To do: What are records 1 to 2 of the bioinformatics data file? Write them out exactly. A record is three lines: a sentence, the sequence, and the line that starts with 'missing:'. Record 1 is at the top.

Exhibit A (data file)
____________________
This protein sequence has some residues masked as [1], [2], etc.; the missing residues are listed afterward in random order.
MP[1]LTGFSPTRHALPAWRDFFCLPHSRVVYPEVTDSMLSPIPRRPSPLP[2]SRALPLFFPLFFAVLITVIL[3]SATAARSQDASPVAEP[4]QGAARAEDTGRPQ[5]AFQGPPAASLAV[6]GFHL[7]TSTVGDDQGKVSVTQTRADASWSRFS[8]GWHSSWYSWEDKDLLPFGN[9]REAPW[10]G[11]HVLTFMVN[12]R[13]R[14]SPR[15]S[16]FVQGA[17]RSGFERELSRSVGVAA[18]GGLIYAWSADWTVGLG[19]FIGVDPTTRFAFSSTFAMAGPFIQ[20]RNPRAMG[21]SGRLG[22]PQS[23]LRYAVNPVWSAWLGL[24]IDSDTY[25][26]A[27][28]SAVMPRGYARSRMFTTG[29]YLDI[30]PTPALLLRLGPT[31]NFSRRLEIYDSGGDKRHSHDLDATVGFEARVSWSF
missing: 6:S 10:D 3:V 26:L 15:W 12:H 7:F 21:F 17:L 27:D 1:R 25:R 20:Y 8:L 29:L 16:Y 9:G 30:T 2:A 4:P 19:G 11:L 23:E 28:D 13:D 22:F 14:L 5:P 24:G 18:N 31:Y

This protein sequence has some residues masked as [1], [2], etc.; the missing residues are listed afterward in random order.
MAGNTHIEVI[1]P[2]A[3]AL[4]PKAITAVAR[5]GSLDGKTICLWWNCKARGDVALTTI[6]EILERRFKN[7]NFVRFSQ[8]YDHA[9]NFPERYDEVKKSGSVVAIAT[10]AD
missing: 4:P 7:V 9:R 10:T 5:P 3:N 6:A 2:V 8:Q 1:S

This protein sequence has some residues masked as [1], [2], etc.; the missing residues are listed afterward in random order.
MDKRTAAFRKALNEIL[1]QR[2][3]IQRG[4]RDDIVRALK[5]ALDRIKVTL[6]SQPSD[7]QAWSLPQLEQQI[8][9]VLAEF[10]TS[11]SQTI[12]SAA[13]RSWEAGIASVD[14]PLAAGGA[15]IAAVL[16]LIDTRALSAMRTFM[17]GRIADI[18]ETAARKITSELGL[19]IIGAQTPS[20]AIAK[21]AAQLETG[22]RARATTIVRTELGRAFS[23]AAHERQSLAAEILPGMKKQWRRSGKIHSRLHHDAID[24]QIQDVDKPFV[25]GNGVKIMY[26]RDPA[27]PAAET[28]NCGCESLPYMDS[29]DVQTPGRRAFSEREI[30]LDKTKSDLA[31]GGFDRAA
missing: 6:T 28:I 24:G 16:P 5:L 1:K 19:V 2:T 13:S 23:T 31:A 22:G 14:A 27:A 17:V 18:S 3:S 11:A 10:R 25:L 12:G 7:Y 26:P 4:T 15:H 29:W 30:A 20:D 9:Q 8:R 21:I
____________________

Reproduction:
This protein sequence has some residues masked as [1], [2], etc.; the missing residues are listed afterward in random order.
MP[1]LTGFSPTRHALPAWRDFFCLPHSRVVYPEVTDSMLSPIPRRPSPLP[2]SRALPLFFPLFFAVLITVIL[3]SATAARSQDASPVAEP[4]QGAARAEDTGRPQ[5]AFQGPPAASLAV[6]GFHL[7]TSTVGDDQGKVSVTQTRADASWSRFS[8]GWHSSWYSWEDKDLLPFGN[9]REAPW[10]G[11]HVLTFMVN[12]R[13]R[14]SPR[15]S[16]FVQGA[17]RSGFERELSRSVGVAA[18]GGLIYAWSADWTVGLG[19]FIGVDPTTRFAFSSTFAMAGPFIQ[20]RNPRAMG[21]SGRLG[22]PQS[23]LRYAVNPVWSAWLGL[24]IDSDTY[25][26]A[27][28]SAVMPRGYARSRMFTTG[29]YLDI[30]PTPALLLRLGPT[31]NFSRRLEIYDSGGDKRHSHDLDATVGFEARVSWSF
missing: 6:S 10:D 3:V 26:L 15:W 12:H 7:F 21:F 17:L 27:D 1:R 25:R 20:Y 8:L 29:L 16:Y 9:G 30:T 2:A 4:P 19:G 11:L 23:E 28:D 13:D 22:F 14:L 5:P 24:G 18:N 31:Y

This protein sequence has some residues masked as [1], [2], etc.; the missing residues are listed afterward in random order.
MAGNTHIEVI[1]P[2]A[3]AL[4]PKAITAVAR[5]GSLDGKTICLWWNCKARGDVALTTI[6]EILERRFKN[7]NFVRFSQ[8]YDHA[9]NFPERYDEVKKSGSVVAIAT[10]AD
missing: 4:P 7:V 9:R 10:T 5:P 3:N 6:A 2:V 8:Q 1:S